Egypt’s presidential election was extended to a third day on Tuesday night, in the latest of a series of attempts to encourage more people to vote. The announcement followed a last-minute decision to turn Tuesday into an impromptu public holiday – the first sign that officials were concerned about low turnout. Egypt’s interim president, Adly Mansour, has said the state is neutral in the race. But critics portrayed the moves as an attempt to boost the credibility of the former army chief Abdel Fatah al-Sisi, who is expected to win the poll easily. A low turnout would undermine the argument often made by Sisi’s backers that he has the backing of an overwhelming majority of Egyptians.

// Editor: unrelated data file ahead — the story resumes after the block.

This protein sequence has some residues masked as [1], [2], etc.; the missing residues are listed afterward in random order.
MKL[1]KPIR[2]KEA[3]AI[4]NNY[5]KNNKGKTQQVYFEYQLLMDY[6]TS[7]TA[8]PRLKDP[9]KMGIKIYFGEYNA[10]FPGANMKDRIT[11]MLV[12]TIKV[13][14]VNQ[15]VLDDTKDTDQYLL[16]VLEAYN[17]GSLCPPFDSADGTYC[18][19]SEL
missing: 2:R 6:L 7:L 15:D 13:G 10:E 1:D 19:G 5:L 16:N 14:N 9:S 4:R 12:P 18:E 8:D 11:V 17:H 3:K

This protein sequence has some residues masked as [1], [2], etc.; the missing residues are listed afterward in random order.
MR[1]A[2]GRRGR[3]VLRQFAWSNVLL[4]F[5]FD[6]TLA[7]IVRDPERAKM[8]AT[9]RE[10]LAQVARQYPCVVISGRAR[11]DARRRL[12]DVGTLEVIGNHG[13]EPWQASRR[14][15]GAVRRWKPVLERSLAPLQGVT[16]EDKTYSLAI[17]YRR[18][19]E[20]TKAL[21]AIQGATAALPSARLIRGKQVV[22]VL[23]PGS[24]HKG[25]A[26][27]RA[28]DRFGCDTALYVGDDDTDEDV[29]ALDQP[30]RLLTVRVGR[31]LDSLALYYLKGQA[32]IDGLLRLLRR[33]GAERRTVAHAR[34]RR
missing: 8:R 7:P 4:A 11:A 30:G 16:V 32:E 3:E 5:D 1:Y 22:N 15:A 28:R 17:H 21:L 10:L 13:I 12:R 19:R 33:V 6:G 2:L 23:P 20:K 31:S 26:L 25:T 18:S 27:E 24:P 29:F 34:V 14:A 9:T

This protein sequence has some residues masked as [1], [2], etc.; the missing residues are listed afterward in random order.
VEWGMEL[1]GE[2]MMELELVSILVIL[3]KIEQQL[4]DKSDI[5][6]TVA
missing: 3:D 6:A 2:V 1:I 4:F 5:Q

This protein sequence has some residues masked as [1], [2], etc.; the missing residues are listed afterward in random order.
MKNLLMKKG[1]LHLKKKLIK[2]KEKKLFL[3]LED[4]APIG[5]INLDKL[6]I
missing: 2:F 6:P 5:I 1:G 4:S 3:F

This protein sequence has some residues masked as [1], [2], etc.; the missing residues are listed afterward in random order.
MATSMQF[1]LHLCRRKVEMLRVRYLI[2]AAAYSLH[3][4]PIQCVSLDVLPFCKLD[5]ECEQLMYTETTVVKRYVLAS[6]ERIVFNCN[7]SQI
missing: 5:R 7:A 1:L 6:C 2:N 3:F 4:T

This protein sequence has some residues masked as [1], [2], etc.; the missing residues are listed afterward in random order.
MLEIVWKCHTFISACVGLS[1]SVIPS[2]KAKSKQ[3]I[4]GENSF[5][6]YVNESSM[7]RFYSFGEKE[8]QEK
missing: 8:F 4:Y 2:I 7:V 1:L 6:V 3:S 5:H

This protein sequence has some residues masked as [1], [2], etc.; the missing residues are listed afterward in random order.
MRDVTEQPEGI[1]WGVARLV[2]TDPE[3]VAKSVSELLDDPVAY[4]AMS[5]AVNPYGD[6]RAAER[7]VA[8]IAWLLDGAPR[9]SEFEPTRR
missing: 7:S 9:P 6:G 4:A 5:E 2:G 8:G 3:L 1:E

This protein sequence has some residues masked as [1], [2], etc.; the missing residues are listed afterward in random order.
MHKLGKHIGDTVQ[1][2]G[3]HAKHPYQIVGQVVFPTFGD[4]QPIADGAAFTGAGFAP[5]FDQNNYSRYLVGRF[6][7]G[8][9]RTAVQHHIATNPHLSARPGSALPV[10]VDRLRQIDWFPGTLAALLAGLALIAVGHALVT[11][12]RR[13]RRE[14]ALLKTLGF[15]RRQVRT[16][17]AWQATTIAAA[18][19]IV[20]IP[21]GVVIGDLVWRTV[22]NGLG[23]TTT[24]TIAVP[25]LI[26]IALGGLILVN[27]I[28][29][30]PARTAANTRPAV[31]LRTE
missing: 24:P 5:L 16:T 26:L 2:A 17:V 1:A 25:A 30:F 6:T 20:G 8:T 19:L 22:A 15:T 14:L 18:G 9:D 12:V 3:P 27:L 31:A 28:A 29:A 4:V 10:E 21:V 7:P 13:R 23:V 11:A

“It’s like they’re trying to force people to go vote,” said Ahmad Abdallah, a spokesman for the 6 April movement, a secular campaign group that is boycotting the elections. He argued that the extension of the voting period showed that most voters were indifferent to Sisi. “The Egyptian people have realised that whoever comes to power by tanks will not leave through elections – so they are boycotting it.”
Egypt’s last presidential run-off, in 2012, had a turnout of 51.86%, and Sisi had hoped for far greater participation this time. Sisi said several times that he wanted a turnout of 40 million to show that “there is a consensus on a national level”.